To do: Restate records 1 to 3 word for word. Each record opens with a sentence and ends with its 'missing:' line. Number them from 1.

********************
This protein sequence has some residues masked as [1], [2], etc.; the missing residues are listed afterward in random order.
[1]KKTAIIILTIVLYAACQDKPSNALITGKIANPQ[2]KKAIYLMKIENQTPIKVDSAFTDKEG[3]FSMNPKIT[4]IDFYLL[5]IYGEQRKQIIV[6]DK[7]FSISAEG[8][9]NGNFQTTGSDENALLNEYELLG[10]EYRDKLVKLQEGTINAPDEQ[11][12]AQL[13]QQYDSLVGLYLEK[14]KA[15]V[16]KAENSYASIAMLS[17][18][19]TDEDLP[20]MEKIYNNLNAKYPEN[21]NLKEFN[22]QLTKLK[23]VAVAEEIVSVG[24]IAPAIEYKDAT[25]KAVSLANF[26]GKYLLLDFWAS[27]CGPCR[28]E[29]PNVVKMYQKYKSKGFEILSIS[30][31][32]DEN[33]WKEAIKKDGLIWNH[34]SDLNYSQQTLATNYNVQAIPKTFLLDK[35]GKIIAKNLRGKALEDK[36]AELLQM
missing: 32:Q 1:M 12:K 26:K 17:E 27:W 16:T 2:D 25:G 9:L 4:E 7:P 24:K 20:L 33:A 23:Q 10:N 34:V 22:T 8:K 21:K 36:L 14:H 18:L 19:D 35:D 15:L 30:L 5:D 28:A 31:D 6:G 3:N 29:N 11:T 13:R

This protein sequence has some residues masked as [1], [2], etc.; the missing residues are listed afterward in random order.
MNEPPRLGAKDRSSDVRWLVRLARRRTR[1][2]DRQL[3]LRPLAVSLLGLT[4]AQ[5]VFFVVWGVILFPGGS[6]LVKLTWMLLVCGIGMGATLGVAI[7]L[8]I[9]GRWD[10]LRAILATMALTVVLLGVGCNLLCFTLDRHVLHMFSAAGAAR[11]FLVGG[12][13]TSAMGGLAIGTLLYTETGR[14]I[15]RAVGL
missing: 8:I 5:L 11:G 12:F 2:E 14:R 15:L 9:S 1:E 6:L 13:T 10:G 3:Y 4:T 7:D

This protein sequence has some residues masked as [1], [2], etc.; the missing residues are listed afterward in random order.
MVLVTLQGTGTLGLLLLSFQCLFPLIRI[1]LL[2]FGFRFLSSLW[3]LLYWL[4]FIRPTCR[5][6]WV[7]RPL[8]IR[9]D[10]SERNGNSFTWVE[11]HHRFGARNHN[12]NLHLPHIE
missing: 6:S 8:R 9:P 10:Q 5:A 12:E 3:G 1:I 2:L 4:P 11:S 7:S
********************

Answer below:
This protein sequence has some residues masked as [1], [2], etc.; the missing residues are listed afterward in random order.
[1]KKTAIIILTIVLYAACQDKPSNALITGKIANPQ[2]KKAIYLMKIENQTPIKVDSAFTDKEG[3]FSMNPKIT[4]IDFYLL[5]IYGEQRKQIIV[6]DK[7]FSISAEG[8][9]NGNFQTTGSDENALLNEYELLG[10]EYRDKLVKLQEGTINAPDEQ[11][12]AQL[13]QQYDSLVGLYLEK[14]KA[15]V[16]KAENSYASIAMLS[17][18][19]TDEDLP[20]MEKIYNNLNAKYPEN[21]NLKEFN[22]QLTKLK[23]VAVAEEIVSVG[24]IAPAIEYKDAT[25]KAVSLANF[26]GKYLLLDFWAS[27]CGPCR[28]E[29]PNVVKMYQKYKSKGFEILSIS[30][31][32]DEN[33]WKEAIKKDGLIWNH[34]SDLNYSQQTLATNYNVQAIPKTFLLDK[35]GKIIAKNLRGKALEDK[36]AELLQM
missing: 32:Q 1:M 12:K 26:K 17:E 27:W 16:T 2:D 25:G 9:L 4:E 7:P 24:K 20:L 33:A 23:Q 10:N 34:V 22:T 8:K 21:K 36:L 14:H 18:L 19:D 35:D 15:L 30:L 5:D 28:A 31:D 6:G 3:N 29:N 11:T 13:R

This protein sequence has some residues masked as [1], [2], etc.; the missing residues are listed afterward in random order.
MNEPPRLGAKDRSSDVRWLVRLARRRTR[1][2]DRQL[3]LRPLAVSLLGLT[4]AQ[5]VFFVVWGVILFPGGS[6]LVKLTWMLLVCGIGMGATLGVAI[7]L[8]I[9]GRWD[10]LRAILATMALTVVLLGVGCNLLCFTLDRHVLHMFSAAGAAR[11]FLVGG[12][13]TSAMGGLAIGTLLYTETGR[14]I[15]RAVGL
missing: 8:I 5:L 11:G 12:F 2:E 14:R 15:L 9:S 1:E 6:L 13:T 10:G 3:Y 4:T 7:D

This protein sequence has some residues masked as [1], [2], etc.; the missing residues are listed afterward in random order.
MVLVTLQGTGTLGLLLLSFQCLFPLIRI[1]LL[2]FGFRFLSSLW[3]LLYWL[4]FIRPTCR[5][6]WV[7]RPL[8]IR[9]D[10]SERNGNSFTWVE[11]HHRFGARNHN[12]NLHLPHIE
missing: 6:S 8:R 9:P 10:Q 5:A 12:E 3:G 1:I 2:L 4:P 11:S 7:S